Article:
Product Design Lessons

Intro to Foundation  |   Lesson #145

Oh behave! Control Your Behavior with Foundation’s Data Attributes

Learn how to use Foundation’s data attributes to customize your interactive components.

Foundation’s components give you a ton of great functionality right out of the box. They let you build interactive websites that would typically require a bunch of JavaScript. With Foundation, you can set up powerful components purely in HTML, without ever having to write your own JavaScript. In this lesson we’re going to look at how Foundation uses data attributes to communicate JavaScript configuration options from your HTML, to get the behavior you want.

HTML Attributes

First off, let’s talk a little bit about the types of attributes you might want to set on an HTML element.

Let’s take a look at a simple Slider example:

[See Codepen Example]

In this example you can see the three different types of attributes - ids, classes, and data attributes - that we use regularly in Foundation. Our focus in today’s lesson will be data attributes. First lets briefly outline how we use each of these attributes.

Classes are used to manipulate styles. As much as possible, Foundation avoids using classes to indicate things to JavaScript, and also avoids directly applying CSS attributes with JavaScript, preferring to add modifier classes as needed.

Ids are used for targeting. When an element needs to point to a different element (for example in a toggle, or something similar), we use an ID to do that targeting.

Data attributes are used for communicating with the Foundation JavaScript. These are what tell Foundation what type of component something is, and what types of options to configure it with.

Diving into Data Attributes

Foundation’s components use data-attributes for everything that involves passing information to the JavaScript. You use them to indicate what a component is (e.g. data-slider), as well as being able to manipulate any javascript-enabled option within the component. To understand what is available to manipulate, take a look at the component docs page, and scroll down to the very bottom. For slider in particular, it looks like:

As you can see, we can manipulate a great number of different elements of the slider simply by setting different data attributes. For example, we can make our slider step up and down in increments of 5 simply by adding data-step=”5” to the code. Data-options will be added into the HTML on the parent element of the component like so:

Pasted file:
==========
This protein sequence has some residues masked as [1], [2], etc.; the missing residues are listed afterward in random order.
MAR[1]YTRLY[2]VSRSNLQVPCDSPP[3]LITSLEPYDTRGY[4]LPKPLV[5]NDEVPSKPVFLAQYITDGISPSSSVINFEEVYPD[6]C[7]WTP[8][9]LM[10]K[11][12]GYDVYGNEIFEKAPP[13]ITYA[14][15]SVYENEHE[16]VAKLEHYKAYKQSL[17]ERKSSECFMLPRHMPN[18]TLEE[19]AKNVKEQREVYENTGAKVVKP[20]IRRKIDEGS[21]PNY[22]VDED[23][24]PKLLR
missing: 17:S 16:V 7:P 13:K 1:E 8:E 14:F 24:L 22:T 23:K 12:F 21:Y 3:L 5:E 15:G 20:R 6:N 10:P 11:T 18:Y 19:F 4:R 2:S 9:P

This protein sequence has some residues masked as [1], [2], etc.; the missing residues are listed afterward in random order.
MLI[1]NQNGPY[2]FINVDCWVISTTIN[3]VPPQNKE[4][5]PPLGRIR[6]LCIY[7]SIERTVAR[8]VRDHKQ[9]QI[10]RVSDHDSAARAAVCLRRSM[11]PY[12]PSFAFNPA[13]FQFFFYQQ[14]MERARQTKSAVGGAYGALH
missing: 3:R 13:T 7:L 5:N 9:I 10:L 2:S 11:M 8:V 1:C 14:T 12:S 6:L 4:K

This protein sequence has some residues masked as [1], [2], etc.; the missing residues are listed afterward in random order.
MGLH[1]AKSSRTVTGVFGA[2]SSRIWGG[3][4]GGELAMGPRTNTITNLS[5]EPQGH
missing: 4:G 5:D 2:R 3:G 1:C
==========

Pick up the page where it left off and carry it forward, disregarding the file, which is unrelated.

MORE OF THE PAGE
[See Codepen Example]

You can string together many data-options as needed. You can string them together like this (notice the syntax difference):

Or separately like this:

Bridging across components

We’ve now looked at how you can update a component simply by changing data attributes. Let’s look at a slightly more complex example where we want to open one component (say a Reveal modal) from another (a link or button).

Take a look at this example, straight from the documentation:

[See Codepen Example]

In this case we have two pieces: the Reveal modal, which is made into a Reveal using the data-reveal attribute, and a link that is intended to open it. You can see that the link uses a data-open attribute containing a name (data-open=”exampleModal1”). Recall how we mentioned above that we use IDs for targeting? When Foundation sees that name, exampleModal1, it looks immediately for an element with the ID exampleModal1. Finding our reveal with that id, it knows what it is supposed to open, and opens it.

Next Steps

That’s it for this week! There’s a lot more you can do with Foundation data-attributes to get your components to behave the way you need to solve your design problems. If you want to keep learning about how to build amazing websites and applications using Foundation, join us for our next Introduction to Foundation course.

About the instructor


Kevin is an engineering lead here at ZURB, and spearheads Foundation development. He’s known for being a JavaScript ninja and getting overly excited about obscure technological details